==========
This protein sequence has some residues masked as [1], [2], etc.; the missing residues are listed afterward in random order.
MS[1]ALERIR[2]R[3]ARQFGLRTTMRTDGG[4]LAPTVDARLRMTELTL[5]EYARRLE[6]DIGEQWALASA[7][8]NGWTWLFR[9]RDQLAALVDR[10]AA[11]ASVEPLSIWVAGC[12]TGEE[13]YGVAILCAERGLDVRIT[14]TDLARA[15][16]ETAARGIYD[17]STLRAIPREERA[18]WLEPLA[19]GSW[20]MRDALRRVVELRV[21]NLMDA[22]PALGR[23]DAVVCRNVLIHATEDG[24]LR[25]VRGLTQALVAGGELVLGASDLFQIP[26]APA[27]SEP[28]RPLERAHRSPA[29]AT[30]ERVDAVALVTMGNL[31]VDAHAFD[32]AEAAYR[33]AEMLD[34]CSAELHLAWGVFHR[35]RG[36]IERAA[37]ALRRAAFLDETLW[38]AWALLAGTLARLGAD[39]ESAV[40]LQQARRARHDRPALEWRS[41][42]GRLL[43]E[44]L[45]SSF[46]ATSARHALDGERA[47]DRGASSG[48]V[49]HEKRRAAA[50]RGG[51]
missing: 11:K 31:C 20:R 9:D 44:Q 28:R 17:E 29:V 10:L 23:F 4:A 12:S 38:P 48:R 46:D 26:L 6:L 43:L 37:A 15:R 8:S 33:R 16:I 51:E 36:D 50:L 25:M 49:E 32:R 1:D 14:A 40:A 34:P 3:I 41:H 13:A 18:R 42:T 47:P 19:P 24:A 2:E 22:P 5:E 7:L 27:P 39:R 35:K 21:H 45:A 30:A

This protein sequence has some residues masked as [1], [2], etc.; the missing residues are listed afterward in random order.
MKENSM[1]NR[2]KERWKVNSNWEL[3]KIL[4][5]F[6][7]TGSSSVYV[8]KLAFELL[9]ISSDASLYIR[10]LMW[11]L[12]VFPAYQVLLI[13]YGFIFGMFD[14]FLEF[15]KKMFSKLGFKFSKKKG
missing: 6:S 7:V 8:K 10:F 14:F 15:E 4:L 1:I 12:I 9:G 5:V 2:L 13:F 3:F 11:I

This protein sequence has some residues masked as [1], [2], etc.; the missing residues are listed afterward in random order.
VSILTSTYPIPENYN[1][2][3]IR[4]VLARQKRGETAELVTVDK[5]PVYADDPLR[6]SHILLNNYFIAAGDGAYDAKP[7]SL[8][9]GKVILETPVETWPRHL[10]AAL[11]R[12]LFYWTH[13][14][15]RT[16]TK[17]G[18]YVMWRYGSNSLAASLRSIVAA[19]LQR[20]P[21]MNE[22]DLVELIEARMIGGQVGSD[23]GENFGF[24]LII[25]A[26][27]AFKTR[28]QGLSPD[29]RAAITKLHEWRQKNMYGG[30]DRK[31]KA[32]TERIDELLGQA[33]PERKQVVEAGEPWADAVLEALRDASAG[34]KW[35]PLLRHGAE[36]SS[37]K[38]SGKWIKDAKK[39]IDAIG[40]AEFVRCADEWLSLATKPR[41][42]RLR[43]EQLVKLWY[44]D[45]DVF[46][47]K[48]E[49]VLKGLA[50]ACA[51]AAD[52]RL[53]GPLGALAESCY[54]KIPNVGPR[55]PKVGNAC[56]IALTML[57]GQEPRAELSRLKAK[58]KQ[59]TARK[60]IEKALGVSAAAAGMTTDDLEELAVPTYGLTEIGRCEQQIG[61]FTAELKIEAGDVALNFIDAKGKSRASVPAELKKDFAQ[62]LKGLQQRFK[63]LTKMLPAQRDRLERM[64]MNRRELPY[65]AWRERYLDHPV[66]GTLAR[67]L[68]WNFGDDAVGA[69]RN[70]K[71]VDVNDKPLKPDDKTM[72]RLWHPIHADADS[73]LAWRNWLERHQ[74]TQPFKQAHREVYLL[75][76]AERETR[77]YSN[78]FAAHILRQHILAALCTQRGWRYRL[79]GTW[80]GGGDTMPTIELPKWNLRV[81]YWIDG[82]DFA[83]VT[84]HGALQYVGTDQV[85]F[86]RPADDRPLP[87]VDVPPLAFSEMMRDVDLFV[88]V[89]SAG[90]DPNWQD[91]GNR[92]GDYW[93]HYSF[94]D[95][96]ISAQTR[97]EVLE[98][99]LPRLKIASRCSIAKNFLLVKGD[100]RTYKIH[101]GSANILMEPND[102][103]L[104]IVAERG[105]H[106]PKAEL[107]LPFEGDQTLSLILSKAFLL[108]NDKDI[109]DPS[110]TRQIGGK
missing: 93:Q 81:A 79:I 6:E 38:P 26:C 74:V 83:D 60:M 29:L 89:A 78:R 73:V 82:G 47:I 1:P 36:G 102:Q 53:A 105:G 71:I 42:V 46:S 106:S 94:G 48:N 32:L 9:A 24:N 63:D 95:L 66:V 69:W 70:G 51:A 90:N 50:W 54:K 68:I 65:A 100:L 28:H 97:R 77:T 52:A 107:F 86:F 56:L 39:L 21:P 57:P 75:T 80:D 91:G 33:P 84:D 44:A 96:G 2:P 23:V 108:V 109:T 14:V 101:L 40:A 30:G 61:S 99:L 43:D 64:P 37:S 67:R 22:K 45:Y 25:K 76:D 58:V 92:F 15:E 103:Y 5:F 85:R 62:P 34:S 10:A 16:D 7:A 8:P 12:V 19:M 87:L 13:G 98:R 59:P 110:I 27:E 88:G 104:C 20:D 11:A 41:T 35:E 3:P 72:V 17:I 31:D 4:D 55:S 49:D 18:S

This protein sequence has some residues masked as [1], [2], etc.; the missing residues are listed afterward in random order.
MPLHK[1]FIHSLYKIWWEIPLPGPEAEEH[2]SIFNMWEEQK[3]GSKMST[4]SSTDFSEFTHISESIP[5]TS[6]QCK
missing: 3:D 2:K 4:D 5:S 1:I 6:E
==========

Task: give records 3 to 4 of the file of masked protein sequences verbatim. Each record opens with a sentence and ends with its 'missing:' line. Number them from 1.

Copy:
This protein sequence has some residues masked as [1], [2], etc.; the missing residues are listed afterward in random order.
VSILTSTYPIPENYN[1][2][3]IR[4]VLARQKRGETAELVTVDK[5]PVYADDPLR[6]SHILLNNYFIAAGDGAYDAKP[7]SL[8][9]GKVILETPVETWPRHL[10]AAL[11]R[12]LFYWTH[13][14][15]RT[16]TK[17]G[18]YVMWRYGSNSLAASLRSIVAA[19]LQR[20]P[21]MNE[22]DLVELIEARMIGGQVGSD[23]GENFGF[24]LII[25]A[26][27]AFKTR[28]QGLSPD[29]RAAITKLHEWRQKNMYGG[30]DRK[31]KA[32]TERIDELLGQA[33]PERKQVVEAGEPWADAVLEALRDASAG[34]KW[35]PLLRHGAE[36]SS[37]K[38]SGKWIKDAKK[39]IDAIG[40]AEFVRCADEWLSLATKPR[41][42]RLR[43]EQLVKLWY[44]D[45]DVF[46][47]K[48]E[49]VLKGLA[50]ACA[51]AAD[52]RL[53]GPLGALAESCY[54]KIPNVGPR[55]PKVGNAC[56]IALTML[57]GQEPRAELSRLKAK[58]KQ[59]TARK[60]IEKALGVSAAAAGMTTDDLEELAVPTYGLTEIGRCEQQIG[61]FTAELKIEAGDVALNFIDAKGKSRASVPAELKKDFAQ[62]LKGLQQRFK[63]LTKMLPAQRDRLERM[64]MNRRELPY[65]AWRERYLDHPV[66]GTLAR[67]L[68]WNFGDDAVGA[69]RN[70]K[71]VDVNDKPLKPDDKTM[72]RLWHPIHADADS[73]LAWRNWLERHQ[74]TQPFKQAHREVYLL[75][76]AERETR[77]YSN[78]FAAHILRQHILAALCTQRGWRYRL[79]GTW[80]GGGDTMPTIELPKWNLRV[81]YWIDG[82]DFA[83]VT[84]HGALQYVGTDQV[85]F[86]RPADDRPLP[87]VDVPPLAFSEMMRDVDLFV[88]V[89]SAG[90]DPNWQD[91]GNR[92]GDYW[93]HYSF[94]D[95][96]ISAQTR[97]EVLE[98][99]LPRLKIASRCSIAKNFLLVKGD[100]RTYKIH[101]GSANILMEPND[102][103]L[104]IVAERG[105]H[106]PKAEL[107]LPFEGDQTLSLILSKAFLL[108]NDKDI[109]DPS[110]TRQIGGK
missing: 93:Q 81:A 79:I 6:E 38:P 26:C 74:V 83:D 60:M 29:L 89:A 78:R 73:V 82:G 47:I 1:P 36:G 102:Q 53:A 105:G 71:I 42:V 46:S 106:S 94:G 48:N 32:L 9:A 24:N 63:D 95:L 66:V 69:W 70:G 51:A 90:N 50:W 54:K 68:I 65:A 100:L 28:H 97:R 77:T 52:A 107:F 86:F 56:L 39:L 21:P 57:P 75:T 80:D 91:G 33:P 84:D 44:A 96:G 2:P 23:V 108:V 109:T 14:V 101:L 40:A 30:G 61:S 99:L 43:D 64:P 37:S 67:R 22:K 45:Y 25:K 76:D 58:V 92:F 15:E 103:Y 5:F 85:R 62:P 34:S 10:A 16:D 7:A 8:P 12:V 19:M 87:L 13:G 98:R 59:P 110:I 27:E 88:G 104:C 20:D 11:A 41:T 35:E 3:P 72:V 17:I 31:D 4:D 55:S 49:D 18:S

This protein sequence has some residues masked as [1], [2], etc.; the missing residues are listed afterward in random order.
MPLHK[1]FIHSLYKIWWEIPLPGPEAEEH[2]SIFNMWEEQK[3]GSKMST[4]SSTDFSEFTHISESIP[5]TS[6]QCK
missing: 3:D 2:K 4:D 5:S 1:I 6:E